Learning workplace skills that will last for a lifetime
Published at 11:11, Thursday, 24 May 2012
WITH Government calls on the private sector to play its part in helping to re-build the UK’s economy, apprentices at one Workington engineering company are enjoying the benefits of training with a firm investing in its workforce.
Hudson-Swan Engineering, in Peart Road, Derwent Howe, is a specialist process engineering and parts business, for which maintaining the skills base is a top priority.
The firm has six apprentices, training on programmes from welding and fabrication to precision engineering. They are at various stages of their training, from new recruits fresh into the programme, to apprentices who are three years into the scheme.
JAMIE STARKIE, 20, of Cockermouth, is an apprentice welder and has been training with the company for two years.
After leaving Cockermouth School he started a foundation apprenticeship at Lakes College before joining the team at Hudson-Swan.
He said: “I only have eight months left of my apprenticeship now, after that I’ll be a time-served welder fabricator.
“On a day-to-day basis I can work on anything from steel pipes to industrial doors. These products can be sent to the likes of Iggesund Paperboard and Amcor Flexibles or around the UK to other national firms.
“It is only a small team here but because of that we are given the chance to work on a lot of different projects and develop our skills more than what we probably would do at a larger firm.”
DEAN SMITH, 18, of Whitehaven, started with Hudson-Swan only a few weeks ago as an apprentice machinist on a three month trial. He will then be taken on September as part of the firm’s apprenticeship programme.
He said: “Training here is so much more than I expected it to be – I have been taken on directly through the company and I am due to start my theory at Lakes College soon. That will back up what I’m learning here at work.
“At the moment I’ve been started off welding test pieces and I’ll then go on to work on more intricate machining projects. The supervisors on the shopfloor work alongside me though, and are really helpful when it comes to guiding me through the work.
“I am getting the chance to experience what it’s like to work in the engineering and manufacturing industry learning the basics at first then skills that will stay with me for the rest of my career.”
SHANE BREWER, 22, of Moorclose, is a first year apprentice machinist. He left Southfield Technology College and began training as a plasterer but decided to retrain when work and opportunities dried up.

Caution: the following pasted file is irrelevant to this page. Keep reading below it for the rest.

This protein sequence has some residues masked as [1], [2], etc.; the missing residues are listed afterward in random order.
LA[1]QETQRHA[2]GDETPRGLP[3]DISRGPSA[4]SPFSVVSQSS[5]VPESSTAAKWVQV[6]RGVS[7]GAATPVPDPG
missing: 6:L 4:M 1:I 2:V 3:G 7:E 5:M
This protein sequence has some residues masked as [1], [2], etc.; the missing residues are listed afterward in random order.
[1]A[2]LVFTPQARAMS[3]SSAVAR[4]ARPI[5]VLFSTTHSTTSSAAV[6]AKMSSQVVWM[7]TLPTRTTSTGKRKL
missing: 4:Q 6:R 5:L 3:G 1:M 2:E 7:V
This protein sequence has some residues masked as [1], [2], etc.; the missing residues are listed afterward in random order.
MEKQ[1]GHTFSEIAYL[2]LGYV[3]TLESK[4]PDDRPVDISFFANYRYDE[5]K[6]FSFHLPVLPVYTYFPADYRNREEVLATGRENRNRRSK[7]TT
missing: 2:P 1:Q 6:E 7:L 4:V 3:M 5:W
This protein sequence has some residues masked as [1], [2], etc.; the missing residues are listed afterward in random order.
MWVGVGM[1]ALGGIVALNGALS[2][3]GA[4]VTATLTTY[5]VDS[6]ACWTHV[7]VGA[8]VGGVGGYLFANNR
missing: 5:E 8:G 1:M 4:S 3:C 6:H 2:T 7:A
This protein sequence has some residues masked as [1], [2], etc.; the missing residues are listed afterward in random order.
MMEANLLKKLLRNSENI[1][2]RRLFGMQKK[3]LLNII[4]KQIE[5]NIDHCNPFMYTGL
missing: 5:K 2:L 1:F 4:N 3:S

He said: “An apprenticeship was the only route for me as I’m a very hands-on person naturally. I decided to switch from plastering and been the best decision I’ve made.
“I’m half way through my NVQ level 3 course and it’s been a great experience. I’ve gained a host of skills in machining and CNC work. I’ve got just over one year left in my apprenticeship.
“I’ll then be hopefully taken on full time here - I really enjoy working here so my plans, for the next few years at least, is to stay here and develop a career with Hudson Swan.
“One of the things the training scheme here has given me is independence and responsibility. As apprentices we’re expected to work on projects on our own and use our initiative independently.”
Mike Layfield, operations manager at the firm, said new blood in a workforce is vital for the survival of any business, especially one such as Hudson-Swan’s which has a focused expertise and skills set.
He said: “Our apprenticeship programme has been a great success and it is in our best interest to train up young people with the hope they will build a career with us.
“We have chosen to take apprentices from Lakes College for the last three years. It works well for us as you get to trial apprentices before you commit to them as employees.
“Trainees can learn bad habits when they are on the workshop floor, so I know that when they go to college they are learning to do things the right way, the latest health and safety standards, and get to network with other engineering apprentices in turn bringing back fresh ideas.
“We realise that this is a long term investment but we are happy to commit to the right apprentices. It is all about keeping the customer happy and we have been in business for 30 years, which in these times is no mean feat.”
Published by http://www.cumberlandnews.co.uk
- HAVE YOUR SAY: West Cumbria's answer to Angel of the North (29 comments)
- Lidl plans to open store in Maryport (5 comments)
- Support is growing for Workington bypass demand (9 comments)
- Leisure centre go-ahead for Workington (42 comments)
- Jobs go as West Cumbrian metal firm shuts (6 comments)